Ex-News of the World editor tells Leveson inquiry he may have had unsupervised access to papers, despite low-level clearance
Former News of the World editor Andy Coulson has admitted that he may have had unsupervised access to top secret material while he worked for David Cameron in Downing Street, despite not having undergone the necessary security checks.
Coulson’s admission at the Leveson inquiry on Thursday afternoon appears to contradict No 10’s account of the former News International employee’s access to the most sensitive government materials while he was working for the prime minister. It has consistently claimed that Coulson had appropriate security clearance for his work because he did not have unsupervised access to top secret papers.
Downing Street decided that Coulson and some other officials would not undergo rigorous, high-level vetting when the coalition government took power in May 2010. It has maintained the decision was made partly because it felt too many officials had unnecessary access to highly sensitive papers in the previous government and partly to keep down costs.
In questions put directly to the prime minister’s spokesman and through freedom of information requests over almost nine months, the Guardian has asked if Coulson had “unsupervised access to information designated top secret or above” at any time.
Following an internal review of its handling of the questions, the Cabinet Office replied in March: “No information is held that shows that Andy Coulson was sent information incorrectly or for which he was not authorised.”
But when Robert Jay QC, counsel to the Leveson inquiry, asked Coulson if he had had unsupervised access to material designated top secret or above, he replied: “I may have done, yes.”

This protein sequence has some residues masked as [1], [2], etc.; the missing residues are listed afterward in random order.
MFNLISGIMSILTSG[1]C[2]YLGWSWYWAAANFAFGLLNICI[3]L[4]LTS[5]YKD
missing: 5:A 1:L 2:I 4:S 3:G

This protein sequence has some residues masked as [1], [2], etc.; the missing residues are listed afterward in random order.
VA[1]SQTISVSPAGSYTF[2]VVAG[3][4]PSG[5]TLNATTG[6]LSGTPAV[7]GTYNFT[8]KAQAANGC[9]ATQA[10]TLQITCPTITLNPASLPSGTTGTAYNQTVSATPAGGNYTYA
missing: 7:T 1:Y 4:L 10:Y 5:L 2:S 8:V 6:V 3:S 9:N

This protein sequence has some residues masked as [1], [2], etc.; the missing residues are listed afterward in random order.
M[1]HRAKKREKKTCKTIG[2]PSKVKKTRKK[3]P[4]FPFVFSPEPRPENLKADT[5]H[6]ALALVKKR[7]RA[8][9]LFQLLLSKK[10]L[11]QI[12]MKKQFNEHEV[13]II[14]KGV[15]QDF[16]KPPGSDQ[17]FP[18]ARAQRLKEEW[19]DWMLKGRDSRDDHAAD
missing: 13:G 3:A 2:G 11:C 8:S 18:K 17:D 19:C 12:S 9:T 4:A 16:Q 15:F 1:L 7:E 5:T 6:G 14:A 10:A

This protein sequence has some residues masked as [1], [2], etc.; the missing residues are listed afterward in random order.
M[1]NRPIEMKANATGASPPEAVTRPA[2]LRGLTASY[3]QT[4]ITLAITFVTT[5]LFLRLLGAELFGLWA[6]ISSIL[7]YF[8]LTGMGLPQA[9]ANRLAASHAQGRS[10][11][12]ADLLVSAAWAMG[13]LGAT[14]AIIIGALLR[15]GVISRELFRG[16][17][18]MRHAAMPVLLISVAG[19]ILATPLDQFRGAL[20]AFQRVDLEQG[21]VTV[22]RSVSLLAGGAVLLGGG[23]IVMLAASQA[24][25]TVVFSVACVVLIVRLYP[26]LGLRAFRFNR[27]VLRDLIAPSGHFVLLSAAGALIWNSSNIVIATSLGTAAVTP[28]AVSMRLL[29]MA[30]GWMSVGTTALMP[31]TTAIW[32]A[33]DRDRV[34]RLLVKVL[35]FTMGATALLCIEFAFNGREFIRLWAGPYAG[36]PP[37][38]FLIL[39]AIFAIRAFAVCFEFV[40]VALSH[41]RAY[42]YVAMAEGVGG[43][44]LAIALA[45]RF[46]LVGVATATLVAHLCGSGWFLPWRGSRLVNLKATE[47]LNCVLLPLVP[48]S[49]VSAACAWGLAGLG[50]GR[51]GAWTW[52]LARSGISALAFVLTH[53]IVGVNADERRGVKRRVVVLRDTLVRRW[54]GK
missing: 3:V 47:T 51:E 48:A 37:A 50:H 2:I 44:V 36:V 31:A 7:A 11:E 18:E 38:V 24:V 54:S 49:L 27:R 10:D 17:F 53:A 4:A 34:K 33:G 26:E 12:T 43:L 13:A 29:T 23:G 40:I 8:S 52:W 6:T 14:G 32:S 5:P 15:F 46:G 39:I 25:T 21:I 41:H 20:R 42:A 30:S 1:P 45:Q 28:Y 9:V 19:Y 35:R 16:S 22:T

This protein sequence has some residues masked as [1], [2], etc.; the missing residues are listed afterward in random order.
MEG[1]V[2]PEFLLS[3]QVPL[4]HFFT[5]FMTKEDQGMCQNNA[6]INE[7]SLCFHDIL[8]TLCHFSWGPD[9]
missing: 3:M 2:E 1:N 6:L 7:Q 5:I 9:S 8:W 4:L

Cameron’s former director of communications told the Leveson inquiry he had undergone vetting to “supervised security check” level in order to work inside Downing Street, a level lower than almost all of his predecessors and successors in a similar role. Under government security rules, only officials who have undergone more stringent “developed vetting” are allowed unsupervised access to top secret state papers.
“Security check” clearance grants regular access to material classified as secret, but only “occasional, controlled access” to top-secret documents. Roles involving unsupervised access to top-secret material require higher-level developed vetting, according to official guidance.
Developed vetting involves an extra questionnaire; criminal record, security services and credit reference checks; an extended, typically three-hour, interview, plus reference checks by phone or in person. Investigators ask questions such as: “Is there anything else in your life you think it appropriate for us to know?”.
Under cross-examination Coulson told the inquiry he attended National Security Council meetings while he worked in Downing Street between May 2010 and January 2011.